The principal analysis was done for the primary outcome of the study with the intention to treat (ITT) analysis strategy. We permuted the missing measure through the ITT analysis by moving forward the last observation before the missing case. All the analyses were performed using STATA version 13 statistical software package (StataCorp LP, College Station, TX, USA). Numeric data were expressed as means± standard deviation (SD) and categorical variables were reported as percentages and frequencies. To check the normality of the distribution of numeric measures, quintile-normal plot was used. In case a deviation from the normal distribution was seen to exist, a complementary normality assessment test was applied. Independent t-test and Mann-Whitney U test were applied to compare the quantitative data. Chi-square and Fisher’s exact tests were used to compare the qualitative data between the two study groups. Paired samples t-test was used to test before-after changes in the values of the numeric data. The relative risk (RR) and the number need to treat (NNT) with their 95% confidence intervals were used for primary outcome assessment. Multiple binary logistic regression was used to control for potential confounding variables in assessing the effect of treatment on the primary outcome of the study. Survival analysis and Kaplan-Meier curves were used to investigate the effect of treatment on the time to first menstrual bleeding. Cox semi-parametric regression model was used to control for potential confounders. Generalized linear model (GLM) was applied to evaluate the effect of treatment on the trend of bleeding volume and days. The potential confounders considered to be controlled through multivariate analysis included age, body weight, BMI, education, duration of PCOS, testosterone level, and LH/FSH level ratio. Those variables not discovered to have a significant confounding role were excluded from the final regression model, and the adjusted effect sizes such as odds ratio (OR) or hazard ratio (HR) were reported along with 95% CI. Through all the applied statistical methods, a P < 0.05 was considered statistically significant. All the statistical results were interpreted as two-sided tests of the hypotheses.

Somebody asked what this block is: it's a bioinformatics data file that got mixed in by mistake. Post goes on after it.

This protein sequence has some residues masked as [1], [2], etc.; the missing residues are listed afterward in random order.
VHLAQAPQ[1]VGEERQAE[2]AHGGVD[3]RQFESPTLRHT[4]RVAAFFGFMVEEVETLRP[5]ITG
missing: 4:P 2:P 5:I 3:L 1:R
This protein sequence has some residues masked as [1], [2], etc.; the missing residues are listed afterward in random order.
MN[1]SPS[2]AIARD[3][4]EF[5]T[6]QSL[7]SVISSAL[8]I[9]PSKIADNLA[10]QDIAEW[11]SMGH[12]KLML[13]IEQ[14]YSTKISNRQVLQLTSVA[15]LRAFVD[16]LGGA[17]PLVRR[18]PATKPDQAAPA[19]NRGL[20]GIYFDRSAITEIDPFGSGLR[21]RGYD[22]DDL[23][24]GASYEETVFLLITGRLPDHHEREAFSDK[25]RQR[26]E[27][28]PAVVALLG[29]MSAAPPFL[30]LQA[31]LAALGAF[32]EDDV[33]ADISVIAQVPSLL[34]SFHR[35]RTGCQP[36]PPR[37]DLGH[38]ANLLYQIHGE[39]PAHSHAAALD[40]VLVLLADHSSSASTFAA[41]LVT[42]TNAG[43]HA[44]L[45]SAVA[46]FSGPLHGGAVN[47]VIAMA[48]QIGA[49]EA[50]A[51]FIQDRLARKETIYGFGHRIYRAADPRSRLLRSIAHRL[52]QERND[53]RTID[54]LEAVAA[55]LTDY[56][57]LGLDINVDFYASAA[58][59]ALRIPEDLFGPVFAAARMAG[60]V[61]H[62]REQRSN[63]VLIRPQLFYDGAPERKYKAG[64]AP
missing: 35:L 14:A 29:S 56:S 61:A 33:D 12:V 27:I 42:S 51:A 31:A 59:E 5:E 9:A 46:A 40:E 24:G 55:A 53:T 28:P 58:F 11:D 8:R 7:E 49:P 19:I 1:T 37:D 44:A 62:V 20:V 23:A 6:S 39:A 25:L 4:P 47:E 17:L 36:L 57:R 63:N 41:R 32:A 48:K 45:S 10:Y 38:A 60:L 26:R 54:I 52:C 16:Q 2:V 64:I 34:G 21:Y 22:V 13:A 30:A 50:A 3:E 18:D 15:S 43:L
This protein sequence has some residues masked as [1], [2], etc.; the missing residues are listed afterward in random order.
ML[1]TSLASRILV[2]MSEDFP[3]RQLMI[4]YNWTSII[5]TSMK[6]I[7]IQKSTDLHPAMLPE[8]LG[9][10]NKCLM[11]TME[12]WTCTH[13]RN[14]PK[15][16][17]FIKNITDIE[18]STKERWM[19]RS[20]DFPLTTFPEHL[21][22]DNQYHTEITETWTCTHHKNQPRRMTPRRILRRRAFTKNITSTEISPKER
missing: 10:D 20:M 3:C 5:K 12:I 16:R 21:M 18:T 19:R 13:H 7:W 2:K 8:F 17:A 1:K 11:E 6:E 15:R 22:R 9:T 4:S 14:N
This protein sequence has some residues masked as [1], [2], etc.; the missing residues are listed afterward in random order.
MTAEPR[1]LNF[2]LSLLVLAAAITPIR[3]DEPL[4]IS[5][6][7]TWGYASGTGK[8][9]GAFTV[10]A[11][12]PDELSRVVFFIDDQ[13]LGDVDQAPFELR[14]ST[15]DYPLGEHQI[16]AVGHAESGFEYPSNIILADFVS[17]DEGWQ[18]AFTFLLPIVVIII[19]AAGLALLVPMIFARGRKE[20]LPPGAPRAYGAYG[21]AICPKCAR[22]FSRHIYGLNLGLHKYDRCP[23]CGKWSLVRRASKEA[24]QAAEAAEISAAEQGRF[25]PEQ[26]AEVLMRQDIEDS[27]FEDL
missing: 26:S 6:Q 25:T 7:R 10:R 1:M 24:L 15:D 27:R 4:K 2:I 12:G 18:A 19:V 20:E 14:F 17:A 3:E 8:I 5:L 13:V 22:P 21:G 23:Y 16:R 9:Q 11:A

3.8. Sample Size Calculation

The sample size was estimated using STATA version 14.2 statistical software package. The sample size was calculated based on the Chi-squared comparison of proportions while applying the normal-approximation correction for continuity. The distribution parameters were taken from a blinded comparison of the outcome between the two groups at the end of the first pre-assumed block of 36 participants with the proportions of primary outcome equal to 11% and 51.1% for the comparison groups. A clinical significance margin of 10%, a confidence level of 95%, and a statistical power of 90% were applied to the calculations. Based on the given five parameters, a total sample size of 62 patients was estimated. However, to provide more precision, a final sample size of 72 patients in the two blocks of 36 patients with equal allocation weights for both treatments was decided.

3.9. Ethical Approval